This is for a 5th grade class.  I teach in a program called CSI "Creative School of Inquiry".  However, I'm not so sure that were using an inquiry based model.  I know that what I've been doing really engages the kids and they do learn the standards but it's not so driven by their questions as it is by the standards.  I started the unit this year by handing out a copy of the standards to the kids.  They then chose groups.  They read the standards and came up with ways they would like to learn them.  Some said they wanted to make videos.  Some wanted to make Podcasts.  Others wanted to make scrapbooks.  I let them choose how they wanted to learn it and display their learning.  It was more about creativity and choice than about inquiry. I also asked them what questions they had about the Civil War that weren't found in the standards.  They researched that topic of their choice and created a presentation for the class.  We involved a lot of technology including a green screen,video editing software, GarageBand, IMovie etc.  The technology, creativity and research side of it were good but like I said, I know it wasn't very inquiry based.  I'd really like to be able to make the learning into more depth like you are suggesting.  I feel like a rookie to all of this but I really want to learn.
Comment by John Barell on April 29, 2011 at 10:23am

The Civil War should be a great topic for inquiry.

Your proposed scenario would seem to have authenticity because we still do re-enact the horrors of that war. It also need high intellectual challenge so students are solving problems, making critical decisions along the way."You are called upon the re-enact [a battle; one side or the other] of this conflict.  For your role you will need to know the historical causes of the conflict, the major personalities who fought with and led you; why they succeeded and/or did not.  Not only will you re-enact some of the drama, but you will be expected to share your analysis of the situation both as a role-player and as a modern citizen looking back to 1861-65 from 2011."  Does this have significantly high challenge, so kids are not merely memorizing data?  I'm not sure yet. We need to get them analyzing and making decisions--perhaps that comes as they comment on the conflict or choose most significant decisions made by the real generals?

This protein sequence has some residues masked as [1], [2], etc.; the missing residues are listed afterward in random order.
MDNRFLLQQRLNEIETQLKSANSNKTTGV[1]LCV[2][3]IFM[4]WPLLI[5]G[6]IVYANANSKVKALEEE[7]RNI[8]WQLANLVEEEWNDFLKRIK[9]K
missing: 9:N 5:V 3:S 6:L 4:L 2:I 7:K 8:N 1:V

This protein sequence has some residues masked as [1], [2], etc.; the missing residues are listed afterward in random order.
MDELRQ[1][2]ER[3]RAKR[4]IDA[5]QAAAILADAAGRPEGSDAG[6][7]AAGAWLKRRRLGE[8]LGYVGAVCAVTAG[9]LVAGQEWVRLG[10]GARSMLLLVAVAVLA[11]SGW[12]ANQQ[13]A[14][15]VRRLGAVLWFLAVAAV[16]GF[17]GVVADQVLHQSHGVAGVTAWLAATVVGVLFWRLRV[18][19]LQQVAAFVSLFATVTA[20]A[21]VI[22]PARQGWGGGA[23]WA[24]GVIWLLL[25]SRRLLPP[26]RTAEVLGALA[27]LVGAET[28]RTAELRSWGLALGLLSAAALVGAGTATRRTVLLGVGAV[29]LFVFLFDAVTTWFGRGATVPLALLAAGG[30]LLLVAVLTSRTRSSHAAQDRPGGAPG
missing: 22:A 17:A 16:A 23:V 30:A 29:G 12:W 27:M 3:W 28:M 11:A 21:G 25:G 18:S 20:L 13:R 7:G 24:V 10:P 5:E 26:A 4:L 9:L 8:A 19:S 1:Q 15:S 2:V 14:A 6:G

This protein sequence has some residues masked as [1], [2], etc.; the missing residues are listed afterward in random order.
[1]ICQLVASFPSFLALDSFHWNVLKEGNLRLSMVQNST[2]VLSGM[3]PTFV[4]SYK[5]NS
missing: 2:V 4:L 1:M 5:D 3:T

With something like this you can, with sufficient build-up (perhaps showing some of the Ken Burns' films) engage students in a KWHLAQ: "What do we think we already know about the CW?  What do we need and want to find out? [Here their questions stem from the fact of their becoming professional re-enactors/historians.]  How will we research these questions/plan our investigations?  What are we Learning along the way?  (And end with AQ: How can we Apply what we've learned and what are our new Questions?)


I assume this is for middle or high school?  These students could keep excellent paper or electronic journals (using GoogleDocs/Wikis and so forth).


What do you think?



Of course, you'll have to plan it so this scenario encompasses the major concepts/essential questions of the unit. It can then serve as your summative assessment, or at least one of them.

 Another good thing to do is have kids use their journals to keep track of initial and subsequent questions.  

Comment by Tommy Wandrum on April 29, 2011 at 9:52am
That is great.  Let's say you were doing a unit on the Civil War.  How would you approach this?  In the unit, the kids would have to learn about the major leaders, battles and causes.  Could you generate good questions from the kids by providing them with a senario where they are hired to be a Civil War reenactor and they have to plan how to set up the reenactment?  This is the first thing that popped into my head.  How would you do it?  I really appreciate you sharing your ideas.  It's really going to help my kids.